‘Women can help push coronavirus vaccination’

Experts say role of LHWs instrumental in busting myths on anti-polio drops

Our Correspondent March 12, 2021


’Engaging women in the novel coronavirus vaccination efforts can help dispel the misconception about the anti-Covid drugs, speakers said at a seminar.

Lady health workers, having access to households, were instrumental in undoing the propaganda against the polio vaccine and they could do so in bringing down the delusions about the Covid vaccine too, they said at the webinar Choose to Challenge held by Sustainable Development Policy Institute (SDPI), in connection with International Women’s Day.

Senator Ayesha Raza Farooq, while drawing the parallels between the campaign for polio and Covid-19 vaccination, informed the participants that lady health workers played a highly instrumental role in taking the vaccine to highly conservative and hard to reach areas. These brave women also played important role in creating acceptance for the vaccine amongst the people.

Many lady health workers were killed for taking part in polio vaccination drives, but the courageous women continued their efforts against the crippling disease.

Besides endorsement from political leaders, religious and other influential of society, giving women a key role in the Covid-19 vaccination campaign would yield highly positive dividends, she concluded.

Public Health Policy Analyst Dr. Nadia Waqar was of the view that the society in Pakistan is quite susceptible to the conspiracy theories, and like it was the case with polio vaccination, creating a trust for the Covid-19 vaccination would remain one of the major challenges.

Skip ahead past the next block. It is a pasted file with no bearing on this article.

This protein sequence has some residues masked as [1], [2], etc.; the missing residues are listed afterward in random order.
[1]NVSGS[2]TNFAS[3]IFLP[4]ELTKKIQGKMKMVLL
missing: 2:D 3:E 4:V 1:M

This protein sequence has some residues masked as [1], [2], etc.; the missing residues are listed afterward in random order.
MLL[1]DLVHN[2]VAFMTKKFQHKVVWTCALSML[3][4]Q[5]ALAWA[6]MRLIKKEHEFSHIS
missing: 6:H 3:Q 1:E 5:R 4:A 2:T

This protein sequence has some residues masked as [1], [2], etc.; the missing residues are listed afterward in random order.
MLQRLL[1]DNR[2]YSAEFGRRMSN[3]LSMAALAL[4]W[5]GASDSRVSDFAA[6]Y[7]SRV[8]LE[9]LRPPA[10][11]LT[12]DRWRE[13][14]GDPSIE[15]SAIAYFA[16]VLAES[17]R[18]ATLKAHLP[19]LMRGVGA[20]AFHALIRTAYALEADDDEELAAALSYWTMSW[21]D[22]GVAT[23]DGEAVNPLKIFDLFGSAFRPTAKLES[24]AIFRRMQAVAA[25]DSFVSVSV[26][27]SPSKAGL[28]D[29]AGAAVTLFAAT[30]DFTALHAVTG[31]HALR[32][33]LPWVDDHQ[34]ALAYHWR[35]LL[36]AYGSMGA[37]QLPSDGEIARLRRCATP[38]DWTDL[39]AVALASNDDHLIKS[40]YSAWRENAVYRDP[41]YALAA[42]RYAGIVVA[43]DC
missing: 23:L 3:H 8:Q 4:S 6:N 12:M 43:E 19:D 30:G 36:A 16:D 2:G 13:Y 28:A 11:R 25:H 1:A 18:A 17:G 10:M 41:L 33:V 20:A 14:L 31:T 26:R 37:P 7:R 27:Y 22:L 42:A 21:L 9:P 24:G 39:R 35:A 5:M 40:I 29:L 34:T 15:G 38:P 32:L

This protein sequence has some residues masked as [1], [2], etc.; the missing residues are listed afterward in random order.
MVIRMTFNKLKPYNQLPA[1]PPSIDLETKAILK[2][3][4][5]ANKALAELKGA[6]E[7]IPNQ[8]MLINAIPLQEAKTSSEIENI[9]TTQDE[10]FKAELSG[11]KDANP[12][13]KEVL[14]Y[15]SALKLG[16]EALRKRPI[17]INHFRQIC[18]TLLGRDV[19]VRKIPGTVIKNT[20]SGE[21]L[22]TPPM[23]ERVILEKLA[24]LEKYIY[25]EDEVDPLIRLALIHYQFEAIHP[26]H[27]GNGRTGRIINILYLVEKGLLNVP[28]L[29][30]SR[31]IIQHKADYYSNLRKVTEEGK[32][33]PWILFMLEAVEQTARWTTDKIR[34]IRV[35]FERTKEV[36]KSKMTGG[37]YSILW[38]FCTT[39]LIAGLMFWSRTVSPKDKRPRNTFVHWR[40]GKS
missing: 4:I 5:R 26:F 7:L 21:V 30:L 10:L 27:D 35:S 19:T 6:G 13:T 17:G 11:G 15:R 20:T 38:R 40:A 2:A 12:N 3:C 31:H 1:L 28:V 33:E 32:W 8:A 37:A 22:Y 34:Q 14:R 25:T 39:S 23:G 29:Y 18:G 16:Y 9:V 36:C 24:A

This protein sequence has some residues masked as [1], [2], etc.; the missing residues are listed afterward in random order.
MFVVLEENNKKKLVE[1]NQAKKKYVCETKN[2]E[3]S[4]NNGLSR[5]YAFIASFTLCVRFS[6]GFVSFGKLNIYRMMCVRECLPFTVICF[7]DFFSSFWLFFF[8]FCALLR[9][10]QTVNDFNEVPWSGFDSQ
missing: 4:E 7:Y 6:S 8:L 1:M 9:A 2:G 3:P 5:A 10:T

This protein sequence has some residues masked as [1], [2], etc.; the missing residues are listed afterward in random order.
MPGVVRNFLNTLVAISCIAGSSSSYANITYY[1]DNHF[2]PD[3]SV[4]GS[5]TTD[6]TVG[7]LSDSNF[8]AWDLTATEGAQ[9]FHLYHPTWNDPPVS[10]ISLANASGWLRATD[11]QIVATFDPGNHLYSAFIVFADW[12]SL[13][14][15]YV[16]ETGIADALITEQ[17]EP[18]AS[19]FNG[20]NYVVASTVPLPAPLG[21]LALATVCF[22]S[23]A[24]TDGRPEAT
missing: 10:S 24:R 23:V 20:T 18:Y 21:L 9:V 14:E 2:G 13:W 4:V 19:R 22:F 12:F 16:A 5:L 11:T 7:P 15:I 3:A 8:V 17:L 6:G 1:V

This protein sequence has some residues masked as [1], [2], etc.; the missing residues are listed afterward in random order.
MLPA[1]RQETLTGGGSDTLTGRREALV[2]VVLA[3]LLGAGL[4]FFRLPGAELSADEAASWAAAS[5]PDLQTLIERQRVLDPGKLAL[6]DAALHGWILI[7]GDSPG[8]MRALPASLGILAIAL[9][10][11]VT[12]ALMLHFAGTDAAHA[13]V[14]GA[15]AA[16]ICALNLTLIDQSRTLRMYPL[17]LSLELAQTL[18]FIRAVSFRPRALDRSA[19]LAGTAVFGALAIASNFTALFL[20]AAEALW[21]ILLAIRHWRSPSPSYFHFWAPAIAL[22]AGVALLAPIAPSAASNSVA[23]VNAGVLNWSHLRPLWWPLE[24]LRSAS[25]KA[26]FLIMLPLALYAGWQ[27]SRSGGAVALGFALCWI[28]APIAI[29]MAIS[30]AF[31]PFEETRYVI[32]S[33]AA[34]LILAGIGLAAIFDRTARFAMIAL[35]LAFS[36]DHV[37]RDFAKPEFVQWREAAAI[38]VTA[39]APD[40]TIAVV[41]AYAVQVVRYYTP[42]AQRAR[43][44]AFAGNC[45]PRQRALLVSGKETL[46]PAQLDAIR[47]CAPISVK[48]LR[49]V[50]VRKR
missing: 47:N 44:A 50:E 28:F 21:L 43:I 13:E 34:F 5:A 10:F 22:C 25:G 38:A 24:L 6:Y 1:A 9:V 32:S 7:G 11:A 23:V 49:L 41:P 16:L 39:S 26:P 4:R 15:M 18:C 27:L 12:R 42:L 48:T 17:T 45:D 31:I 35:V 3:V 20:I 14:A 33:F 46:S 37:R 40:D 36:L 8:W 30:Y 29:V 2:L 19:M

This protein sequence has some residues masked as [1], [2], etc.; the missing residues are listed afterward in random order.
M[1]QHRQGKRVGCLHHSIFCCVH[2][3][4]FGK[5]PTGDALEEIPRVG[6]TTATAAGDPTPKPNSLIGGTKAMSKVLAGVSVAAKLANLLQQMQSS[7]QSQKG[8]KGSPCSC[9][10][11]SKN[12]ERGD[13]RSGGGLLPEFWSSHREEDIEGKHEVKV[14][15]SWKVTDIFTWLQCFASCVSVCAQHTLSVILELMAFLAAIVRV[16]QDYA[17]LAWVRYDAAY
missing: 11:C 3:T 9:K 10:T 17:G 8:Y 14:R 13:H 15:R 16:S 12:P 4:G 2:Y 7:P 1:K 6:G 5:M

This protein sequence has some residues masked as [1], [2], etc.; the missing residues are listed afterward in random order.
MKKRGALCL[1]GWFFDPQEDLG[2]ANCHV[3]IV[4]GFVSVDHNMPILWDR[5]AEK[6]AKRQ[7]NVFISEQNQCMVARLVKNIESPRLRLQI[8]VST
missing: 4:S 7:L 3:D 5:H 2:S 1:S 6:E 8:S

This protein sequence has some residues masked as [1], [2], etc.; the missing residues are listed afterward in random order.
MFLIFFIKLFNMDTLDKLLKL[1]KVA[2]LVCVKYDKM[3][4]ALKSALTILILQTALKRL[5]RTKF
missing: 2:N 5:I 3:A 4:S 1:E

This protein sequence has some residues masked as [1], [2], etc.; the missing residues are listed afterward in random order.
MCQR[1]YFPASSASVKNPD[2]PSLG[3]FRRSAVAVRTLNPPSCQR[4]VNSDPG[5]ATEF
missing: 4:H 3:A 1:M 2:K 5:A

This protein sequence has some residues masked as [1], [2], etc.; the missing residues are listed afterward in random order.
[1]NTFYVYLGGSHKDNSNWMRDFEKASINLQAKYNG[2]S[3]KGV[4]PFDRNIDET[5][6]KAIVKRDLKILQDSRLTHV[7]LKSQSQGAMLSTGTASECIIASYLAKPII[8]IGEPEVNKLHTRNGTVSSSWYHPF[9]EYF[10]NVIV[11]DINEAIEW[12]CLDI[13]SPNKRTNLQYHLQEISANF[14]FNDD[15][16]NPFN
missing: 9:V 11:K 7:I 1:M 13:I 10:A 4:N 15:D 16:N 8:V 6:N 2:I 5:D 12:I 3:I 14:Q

To create gender equality, she said, a multi-sectoral approach is the need of the hour and thus, “we may integrate the policies on nutrition, health, and education, especially for women and girls to respond to existing gaps.”

The Canadian government, as part of its approach for supporting international development, is continuously pushing forward the agenda of promoting social and economic empowerment amongst the women and girls, Canadian High Commission Head of Development Cooperation Christopher King said.

The pandemic Covid-19 has worsened the access of women in Pakistan to health and reproductive health facilities, he said. “Therefore, we are supporting the efforts to analyse these effects on women and girls and the corresponding measures to reduce this gap accordingly,” he said.

King said: “Our commitments are not just based on values, but evidence shows empowerment and leadership of women has been a key in improving socio-economic indicator of a society.” Therefore, our all policies regarding international development cooperation are designed with the gender-lens, he added.

SDPI Executive Director Dr Abid Qaiyum Suleri said that the most pertinent question of the hour is that how not only women but sensitised men could work together to create gender-equality and to take this sensitizing to others as well.

Published in The Express Tribune, March 12th, 2021.

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